Funding options may certainly be a concern when it comes to placing your child. While they are young, it may be well worth it to look into a special needs trust or an ABLE account, both of which a financial advisor can help you set up. Both are different with different sets of “rules,” but both can be used if you plan to self-fund your child’s placement in the facility. You should also consider applying for Supplemental Security Income (SSI) and Supplemental Security Disability Income (SSDI) after your child’s diagnosis. The income can be used to help with needs as your child grows, or sometimes it can be placed in a trust. If your child qualifies for SSI, they automatically qualify for Medicaid. If you do not receive SSI, you should apply for Medicaid in your state. 

You can also self-fund residential programs for autism with:

  • Grants
  • Your income
  • Individual Development Accounts (IDAs)
  • Tax credits
  • Community Development Financial Institutions (CDFI)
  • Banks or credit unions
  • Private insurance
  • Pooled trusts

In many cases, however, self-funding just isn’t possible for families. There are other options out there that can help cover some or all of the cost of residential facilities for autism. Keep in mind that each state varies, so it’s best to talk to your social worker or look up the specific laws in your state. In many cases, Medicaid will pay for residential care. It depends on each individual case, but if you are unable to self-fun, this is the first place to look. Remember,  if your child qualifies for SSI, they are automatically qualified for Medicaid.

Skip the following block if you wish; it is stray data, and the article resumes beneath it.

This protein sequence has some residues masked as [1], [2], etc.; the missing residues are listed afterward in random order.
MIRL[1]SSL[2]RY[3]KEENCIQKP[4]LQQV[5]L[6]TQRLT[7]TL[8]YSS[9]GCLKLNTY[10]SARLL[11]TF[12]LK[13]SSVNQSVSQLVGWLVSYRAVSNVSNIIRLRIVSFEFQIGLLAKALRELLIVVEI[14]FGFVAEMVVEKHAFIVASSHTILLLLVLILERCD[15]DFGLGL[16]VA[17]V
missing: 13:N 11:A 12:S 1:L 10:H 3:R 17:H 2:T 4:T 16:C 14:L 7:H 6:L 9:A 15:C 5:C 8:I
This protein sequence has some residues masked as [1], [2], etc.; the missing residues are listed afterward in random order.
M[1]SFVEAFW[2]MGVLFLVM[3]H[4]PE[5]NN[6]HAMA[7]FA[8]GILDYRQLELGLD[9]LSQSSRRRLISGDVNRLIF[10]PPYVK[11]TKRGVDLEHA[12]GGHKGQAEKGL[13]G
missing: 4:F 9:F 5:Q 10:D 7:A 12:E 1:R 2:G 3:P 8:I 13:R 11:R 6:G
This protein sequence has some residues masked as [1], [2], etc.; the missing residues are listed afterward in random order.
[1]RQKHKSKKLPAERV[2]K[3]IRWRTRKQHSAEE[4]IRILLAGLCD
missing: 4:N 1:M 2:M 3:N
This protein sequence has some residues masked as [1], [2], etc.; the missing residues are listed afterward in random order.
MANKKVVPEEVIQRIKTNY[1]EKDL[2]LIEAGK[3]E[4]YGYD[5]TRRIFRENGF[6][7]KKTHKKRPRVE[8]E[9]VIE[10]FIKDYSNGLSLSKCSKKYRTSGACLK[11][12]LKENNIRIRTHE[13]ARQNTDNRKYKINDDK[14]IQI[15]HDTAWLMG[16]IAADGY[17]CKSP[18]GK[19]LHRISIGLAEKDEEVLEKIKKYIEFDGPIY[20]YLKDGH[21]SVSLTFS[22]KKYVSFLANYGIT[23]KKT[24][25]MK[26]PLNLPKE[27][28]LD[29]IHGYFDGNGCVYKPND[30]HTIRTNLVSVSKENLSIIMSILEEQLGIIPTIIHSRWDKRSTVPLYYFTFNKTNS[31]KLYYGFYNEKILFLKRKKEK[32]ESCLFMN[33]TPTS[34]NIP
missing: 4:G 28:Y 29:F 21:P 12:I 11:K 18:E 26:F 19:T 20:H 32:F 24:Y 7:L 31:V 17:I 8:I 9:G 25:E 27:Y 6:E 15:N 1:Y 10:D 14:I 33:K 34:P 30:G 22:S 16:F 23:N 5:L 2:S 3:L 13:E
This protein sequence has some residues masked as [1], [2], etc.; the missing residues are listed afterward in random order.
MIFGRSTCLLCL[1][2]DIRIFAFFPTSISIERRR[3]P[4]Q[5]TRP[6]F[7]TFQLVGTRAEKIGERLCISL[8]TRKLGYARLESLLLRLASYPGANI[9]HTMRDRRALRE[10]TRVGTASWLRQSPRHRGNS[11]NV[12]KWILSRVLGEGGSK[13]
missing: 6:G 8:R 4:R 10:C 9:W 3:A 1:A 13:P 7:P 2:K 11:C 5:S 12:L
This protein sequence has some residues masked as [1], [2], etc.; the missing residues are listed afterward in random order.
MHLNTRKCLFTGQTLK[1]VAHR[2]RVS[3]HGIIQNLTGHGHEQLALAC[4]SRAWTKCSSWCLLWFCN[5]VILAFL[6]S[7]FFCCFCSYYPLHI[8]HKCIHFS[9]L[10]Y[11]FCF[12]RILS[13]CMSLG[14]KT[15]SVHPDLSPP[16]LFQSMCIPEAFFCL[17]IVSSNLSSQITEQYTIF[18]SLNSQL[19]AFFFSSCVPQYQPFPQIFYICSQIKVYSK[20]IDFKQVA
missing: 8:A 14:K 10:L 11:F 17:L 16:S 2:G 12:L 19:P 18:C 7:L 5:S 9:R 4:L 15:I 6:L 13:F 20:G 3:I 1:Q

HUD Section 8 also provides housing to those with disabilities in most states via HUD Section 911 Housing Choice Vouchers (HCV). Once an individual receives a voucher, they have a certain amount of time to choose their housing, which Section 8 pays for. However, it’s important to note not all residential facilities will accept Section 8 vouchers. 

Community Development Block Grants (CDBG) are grants that you can apply for so that your family can choose the residential facility of their choice. You may also want to look for other grants or scholarships in your community that may be used toward housing. 

One last thing to keep in mind: especially in a group home setting, there are only a small amount of residents. Waiting lists for any type of residential facility for autism are exceedingly long. Some can take years. Waiting lists for funding are long as well—it can take years to receive a Section 8 voucher in some cases. 

While this is a hard thing to think about, the best thing to do is to make an action plan early on in your child’s adolescence and begin to place their name on waiting lists. It’s also wise to contact a financial advisor (preferably one familiar with special needs trusts) to help guide you through some of the intricacies of trusts and ABLE accounts so that the transition from home to a residential facility for autism is as smooth as possible.

Get in touch to discuss the unique needs of your child today.